Most advice that a lawyer gives is subjective; facts are objective but opinions are always subjective. What a lawyer does when they advise a client is typically called a "legal opinion". The reason it is subjective is that, as Dale M said, there are numerous variants that go into an opinion, and reasonably trained professionals (attorneys) can disagree as to the outcome of a specific factual predicate. Often times, case outcomes will differ based on the application of the facts to the law, so much so that the case outcome can differ based on the choice of words a witness uses, or even the way a judge interprets the law.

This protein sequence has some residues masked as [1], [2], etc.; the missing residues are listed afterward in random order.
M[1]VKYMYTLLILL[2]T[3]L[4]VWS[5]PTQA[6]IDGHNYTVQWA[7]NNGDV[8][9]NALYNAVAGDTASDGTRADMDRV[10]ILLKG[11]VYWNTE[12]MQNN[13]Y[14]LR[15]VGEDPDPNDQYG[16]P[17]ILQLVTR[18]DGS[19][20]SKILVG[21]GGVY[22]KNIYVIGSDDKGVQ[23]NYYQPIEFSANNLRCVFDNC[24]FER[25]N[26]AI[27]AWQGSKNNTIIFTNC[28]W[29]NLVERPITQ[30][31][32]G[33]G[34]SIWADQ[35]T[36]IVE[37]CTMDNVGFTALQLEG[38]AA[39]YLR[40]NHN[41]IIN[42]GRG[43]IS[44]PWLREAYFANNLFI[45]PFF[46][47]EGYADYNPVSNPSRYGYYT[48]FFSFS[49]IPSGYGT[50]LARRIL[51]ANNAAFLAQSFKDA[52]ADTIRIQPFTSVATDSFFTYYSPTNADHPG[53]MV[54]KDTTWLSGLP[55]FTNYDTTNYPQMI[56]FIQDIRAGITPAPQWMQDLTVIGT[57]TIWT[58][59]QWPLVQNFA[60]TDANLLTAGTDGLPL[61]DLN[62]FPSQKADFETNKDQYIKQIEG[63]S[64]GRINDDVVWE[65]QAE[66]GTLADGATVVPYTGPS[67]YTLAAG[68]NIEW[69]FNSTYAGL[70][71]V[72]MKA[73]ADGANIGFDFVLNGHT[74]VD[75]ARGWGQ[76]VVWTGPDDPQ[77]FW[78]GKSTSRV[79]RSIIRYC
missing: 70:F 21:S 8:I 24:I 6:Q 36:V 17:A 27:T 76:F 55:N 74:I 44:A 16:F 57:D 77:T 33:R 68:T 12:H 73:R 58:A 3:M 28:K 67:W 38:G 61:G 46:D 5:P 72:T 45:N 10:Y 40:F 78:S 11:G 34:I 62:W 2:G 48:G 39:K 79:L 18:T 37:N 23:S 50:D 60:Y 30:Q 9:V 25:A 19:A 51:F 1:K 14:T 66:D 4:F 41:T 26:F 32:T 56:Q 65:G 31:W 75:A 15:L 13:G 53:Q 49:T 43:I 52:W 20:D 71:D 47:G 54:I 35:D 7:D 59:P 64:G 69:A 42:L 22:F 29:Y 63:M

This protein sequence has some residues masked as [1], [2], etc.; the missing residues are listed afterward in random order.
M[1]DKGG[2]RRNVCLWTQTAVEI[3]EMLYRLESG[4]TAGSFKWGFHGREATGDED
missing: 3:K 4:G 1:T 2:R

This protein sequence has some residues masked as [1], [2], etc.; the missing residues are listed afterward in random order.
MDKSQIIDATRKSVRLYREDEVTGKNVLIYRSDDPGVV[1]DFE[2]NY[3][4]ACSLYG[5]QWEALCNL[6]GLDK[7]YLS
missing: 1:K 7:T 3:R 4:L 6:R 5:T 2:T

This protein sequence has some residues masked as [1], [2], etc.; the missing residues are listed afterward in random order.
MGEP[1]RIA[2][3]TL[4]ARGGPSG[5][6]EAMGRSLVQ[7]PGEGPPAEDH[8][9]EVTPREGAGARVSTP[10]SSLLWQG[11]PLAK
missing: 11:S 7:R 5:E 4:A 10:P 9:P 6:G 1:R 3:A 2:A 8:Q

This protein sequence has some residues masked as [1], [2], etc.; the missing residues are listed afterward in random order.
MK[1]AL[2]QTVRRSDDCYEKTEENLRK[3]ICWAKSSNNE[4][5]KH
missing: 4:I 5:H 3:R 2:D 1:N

This is why unlike truly objective discipline such as mathematics, where there is a right and wrong answer, no lawyer can ever say a case will definitely go one way or another. It will always be dependent on perception, which is the very definition of subjective. So, whoever indicated that lawyers don't give subjective advice was simply misinformed. They do. What they try not to do is make value-judgments, saying that things are good or bad; rather, they are trained to indicate whether something is illegal or not, or likely to get you sued or not. However, these are all legal opinions.